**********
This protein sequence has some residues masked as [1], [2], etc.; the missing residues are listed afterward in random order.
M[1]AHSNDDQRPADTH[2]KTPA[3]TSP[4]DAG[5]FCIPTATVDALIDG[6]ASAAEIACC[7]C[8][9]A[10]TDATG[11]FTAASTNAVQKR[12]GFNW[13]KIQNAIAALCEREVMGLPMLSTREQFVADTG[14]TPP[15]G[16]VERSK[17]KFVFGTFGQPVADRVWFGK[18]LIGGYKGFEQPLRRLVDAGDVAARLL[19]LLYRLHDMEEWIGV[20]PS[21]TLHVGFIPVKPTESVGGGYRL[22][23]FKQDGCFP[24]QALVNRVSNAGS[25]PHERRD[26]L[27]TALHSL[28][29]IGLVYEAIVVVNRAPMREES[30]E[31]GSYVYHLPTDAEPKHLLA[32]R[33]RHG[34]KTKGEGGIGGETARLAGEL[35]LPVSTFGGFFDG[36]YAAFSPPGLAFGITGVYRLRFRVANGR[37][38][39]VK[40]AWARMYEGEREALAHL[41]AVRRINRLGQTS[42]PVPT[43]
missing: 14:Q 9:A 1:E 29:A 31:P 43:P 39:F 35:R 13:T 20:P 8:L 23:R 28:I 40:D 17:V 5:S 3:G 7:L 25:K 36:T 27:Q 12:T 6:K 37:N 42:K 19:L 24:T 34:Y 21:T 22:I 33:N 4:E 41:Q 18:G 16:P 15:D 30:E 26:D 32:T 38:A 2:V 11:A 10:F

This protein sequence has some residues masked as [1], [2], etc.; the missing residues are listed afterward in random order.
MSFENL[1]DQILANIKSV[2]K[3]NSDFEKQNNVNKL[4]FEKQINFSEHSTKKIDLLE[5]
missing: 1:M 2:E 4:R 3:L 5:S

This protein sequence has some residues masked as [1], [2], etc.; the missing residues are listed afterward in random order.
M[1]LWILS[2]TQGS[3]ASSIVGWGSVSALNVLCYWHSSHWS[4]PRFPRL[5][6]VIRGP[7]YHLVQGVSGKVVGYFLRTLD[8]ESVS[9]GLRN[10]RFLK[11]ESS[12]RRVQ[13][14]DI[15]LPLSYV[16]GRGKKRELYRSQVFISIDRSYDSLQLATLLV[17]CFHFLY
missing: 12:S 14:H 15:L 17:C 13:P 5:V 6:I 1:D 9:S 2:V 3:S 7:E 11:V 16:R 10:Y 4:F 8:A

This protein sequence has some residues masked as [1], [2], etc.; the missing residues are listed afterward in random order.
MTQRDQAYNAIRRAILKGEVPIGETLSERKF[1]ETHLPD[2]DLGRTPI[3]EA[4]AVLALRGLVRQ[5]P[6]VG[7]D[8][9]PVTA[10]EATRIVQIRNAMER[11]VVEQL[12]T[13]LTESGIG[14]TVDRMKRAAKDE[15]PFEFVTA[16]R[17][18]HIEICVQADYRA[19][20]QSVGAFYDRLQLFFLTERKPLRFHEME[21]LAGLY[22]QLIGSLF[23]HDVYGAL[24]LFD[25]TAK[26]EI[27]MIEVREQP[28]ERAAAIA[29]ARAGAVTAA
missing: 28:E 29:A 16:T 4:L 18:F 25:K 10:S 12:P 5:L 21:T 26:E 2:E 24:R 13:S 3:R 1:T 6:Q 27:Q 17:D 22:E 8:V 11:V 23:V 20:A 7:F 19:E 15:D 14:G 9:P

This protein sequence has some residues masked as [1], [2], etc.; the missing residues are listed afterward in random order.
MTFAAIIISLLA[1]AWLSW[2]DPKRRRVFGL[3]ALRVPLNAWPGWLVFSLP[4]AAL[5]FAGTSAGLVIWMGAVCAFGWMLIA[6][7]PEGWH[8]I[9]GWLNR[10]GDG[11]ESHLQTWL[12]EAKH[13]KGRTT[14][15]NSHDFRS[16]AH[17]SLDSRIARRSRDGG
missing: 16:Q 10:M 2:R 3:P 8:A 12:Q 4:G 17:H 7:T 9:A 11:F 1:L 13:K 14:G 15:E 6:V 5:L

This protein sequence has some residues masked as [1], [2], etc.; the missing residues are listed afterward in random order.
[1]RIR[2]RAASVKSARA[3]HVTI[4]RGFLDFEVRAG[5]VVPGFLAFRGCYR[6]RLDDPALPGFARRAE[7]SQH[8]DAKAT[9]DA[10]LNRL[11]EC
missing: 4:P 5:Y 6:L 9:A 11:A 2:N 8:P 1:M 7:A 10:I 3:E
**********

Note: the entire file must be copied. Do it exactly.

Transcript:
This protein sequence has some residues masked as [1], [2], etc.; the missing residues are listed afterward in random order.
M[1]AHSNDDQRPADTH[2]KTPA[3]TSP[4]DAG[5]FCIPTATVDALIDG[6]ASAAEIACC[7]C[8][9]A[10]TDATG[11]FTAASTNAVQKR[12]GFNW[13]KIQNAIAALCEREVMGLPMLSTREQFVADTG[14]TPP[15]G[16]VERSK[17]KFVFGTFGQPVADRVWFGK[18]LIGGYKGFEQPLRRLVDAGDVAARLL[19]LLYRLHDMEEWIGV[20]PS[21]TLHVGFIPVKPTESVGGGYRL[22][23]FKQDGCFP[24]QALVNRVSNAGS[25]PHERRD[26]L[27]TALHSL[28][29]IGLVYEAIVVVNRAPMREES[30]E[31]GSYVYHLPTDAEPKHLLA[32]R[33]RHG[34]KTKGEGGIGGETARLAGEL[35]LPVSTFGGFFDG[36]YAAFSPPGLAFGITGVYRLRFRVANGR[37][38][39]VK[40]AWARMYEGEREALAHL[41]AVRRINRLGQTS[42]PVPT[43]
missing: 14:Q 9:A 1:E 29:A 31:P 43:P 39:F 35:R 13:T 20:P 8:L 23:R 28:I 40:D 17:V 5:S 3:G 7:L 25:K 36:T 27:Q 12:T 6:K 37:N 42:K 19:L 24:T 34:Y 21:T 22:I 33:N 4:E 41:Q 18:G 16:P 15:D 30:E 26:D 32:T 38:A 2:V 11:A 10:F

This protein sequence has some residues masked as [1], [2], etc.; the missing residues are listed afterward in random order.
MSFENL[1]DQILANIKSV[2]K[3]NSDFEKQNNVNKL[4]FEKQINFSEHSTKKIDLLE[5]
missing: 1:M 2:E 4:R 3:L 5:S

This protein sequence has some residues masked as [1], [2], etc.; the missing residues are listed afterward in random order.
M[1]LWILS[2]TQGS[3]ASSIVGWGSVSALNVLCYWHSSHWS[4]PRFPRL[5][6]VIRGP[7]YHLVQGVSGKVVGYFLRTLD[8]ESVS[9]GLRN[10]RFLK[11]ESS[12]RRVQ[13][14]DI[15]LPLSYV[16]GRGKKRELYRSQVFISIDRSYDSLQLATLLV[17]CFHFLY
missing: 12:S 14:H 15:L 17:C 13:P 5:V 6:I 1:D 9:S 2:V 3:S 7:E 11:V 16:R 10:Y 4:F 8:A

This protein sequence has some residues masked as [1], [2], etc.; the missing residues are listed afterward in random order.
MTQRDQAYNAIRRAILKGEVPIGETLSERKF[1]ETHLPD[2]DLGRTPI[3]EA[4]AVLALRGLVRQ[5]P[6]VG[7]D[8][9]PVTA[10]EATRIVQIRNAMER[11]VVEQL[12]T[13]LTESGIG[14]TVDRMKRAAKDE[15]PFEFVTA[16]R[17][18]HIEICVQADYRA[19][20]QSVGAFYDRLQLFFLTERKPLRFHEME[21]LAGLY[22]QLIGSLF[23]HDVYGAL[24]LFD[25]TAK[26]EI[27]MIEVREQP[28]ERAAAIA[29]ARAGAVTAA
missing: 28:E 29:A 16:T 4:L 18:F 25:K 10:S 12:P 5:L 21:T 26:E 2:E 24:R 13:S 3:R 1:T 6:Q 27:Q 17:D 22:E 8:V 11:V 23:V 20:A 7:F 19:E 15:D 14:G 9:P

This protein sequence has some residues masked as [1], [2], etc.; the missing residues are listed afterward in random order.
MTFAAIIISLLA[1]AWLSW[2]DPKRRRVFGL[3]ALRVPLNAWPGWLVFSLP[4]AAL[5]FAGTSAGLVIWMGAVCAFGWMLIA[6][7]PEGWH[8]I[9]GWLNR[10]GDG[11]ESHLQTWL[12]EAKH[13]KGRTT[14][15]NSHDFRS[16]AH[17]SLDSRIARRSRDGG
missing: 16:Q 10:M 2:R 3:P 8:A 12:Q 4:G 17:H 7:T 9:A 11:F 1:L 13:K 14:G 15:E 6:V 5:L

This protein sequence has some residues masked as [1], [2], etc.; the missing residues are listed afterward in random order.
[1]RIR[2]RAASVKSARA[3]HVTI[4]RGFLDFEVRAG[5]VVPGFLAFRGCYR[6]RLDDPALPGFARRAE[7]SQH[8]DAKAT[9]DA[10]LNRL[11]EC
missing: 4:P 5:Y 6:L 9:A 11:A 2:N 8:P 1:M 7:A 10:I 3:E